Since the day my son was born 16 years ago I have wanted to take him hunting in the high country. For me there is nothing quite like mountain hunting. I put him in for sheep and goat tags that I thought we could do without missing too much school or costing an arm and a leg. When the draw results came out and he had a Kenai mountain goat tag we were excited. I used to call this the easiest goat hunt in Alaska until I helped a friend fill his goat tag in this area a few years before. After that hunt I now call this area the most accessible goat area in Alaska but certainly not the easiest.
We hiked and climbed peaks this summer and glassed the goat area every trip we made to the Kenai. Some trips we only spotted one goat and I was a little concerned. The season opened in August but we had always planned to hunt after mid September so the goats would have a chance to get their hair back on. The weather in September was wet and windy. I was hoping for a few bluebird days but they didn't come at the times we could go. We debated if we should pack a camp up the mountain or just go light and hope we could do the hunt in one long day. Finally we decided to go light the last Saturday in September. Luckily for us three friends that are young and strong wanted to tag along, just to get out for the day.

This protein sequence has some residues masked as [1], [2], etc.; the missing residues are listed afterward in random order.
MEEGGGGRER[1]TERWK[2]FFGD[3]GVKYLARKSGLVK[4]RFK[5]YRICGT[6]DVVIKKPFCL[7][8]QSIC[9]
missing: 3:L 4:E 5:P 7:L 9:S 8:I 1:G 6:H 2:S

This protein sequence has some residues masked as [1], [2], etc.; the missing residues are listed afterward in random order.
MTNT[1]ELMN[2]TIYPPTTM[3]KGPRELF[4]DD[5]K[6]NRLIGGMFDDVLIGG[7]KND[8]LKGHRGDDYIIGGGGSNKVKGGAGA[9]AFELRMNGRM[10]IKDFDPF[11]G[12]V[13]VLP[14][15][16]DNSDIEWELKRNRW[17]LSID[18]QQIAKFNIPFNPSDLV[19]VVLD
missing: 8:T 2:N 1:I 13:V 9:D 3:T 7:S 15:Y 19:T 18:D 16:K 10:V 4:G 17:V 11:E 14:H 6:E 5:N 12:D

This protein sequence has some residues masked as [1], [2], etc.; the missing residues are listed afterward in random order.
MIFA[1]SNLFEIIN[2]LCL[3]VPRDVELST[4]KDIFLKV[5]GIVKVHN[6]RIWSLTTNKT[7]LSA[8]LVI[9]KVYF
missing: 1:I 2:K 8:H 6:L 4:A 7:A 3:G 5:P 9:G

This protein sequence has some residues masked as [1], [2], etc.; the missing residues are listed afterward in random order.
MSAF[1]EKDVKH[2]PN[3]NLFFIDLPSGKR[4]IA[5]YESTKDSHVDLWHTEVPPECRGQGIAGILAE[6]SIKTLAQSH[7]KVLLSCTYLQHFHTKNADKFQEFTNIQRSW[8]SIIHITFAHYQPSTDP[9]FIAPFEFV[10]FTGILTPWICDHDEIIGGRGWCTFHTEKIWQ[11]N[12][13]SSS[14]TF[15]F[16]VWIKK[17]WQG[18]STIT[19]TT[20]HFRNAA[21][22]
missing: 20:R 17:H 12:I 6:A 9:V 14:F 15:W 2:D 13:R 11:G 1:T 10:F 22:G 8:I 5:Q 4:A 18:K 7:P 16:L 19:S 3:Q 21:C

Unfortuneately cold weather and the first snow of the season came the morning we left Anchorage. I expected the snow to be part way down the mountain but not all the way to the highway and 29 degrees felt cold for this time of year. Here are a few pictures of the mountain from the bottom and part way up. The hike up was slick as everyone took turns slipping and falling down the mountain. More pictures and story to follow.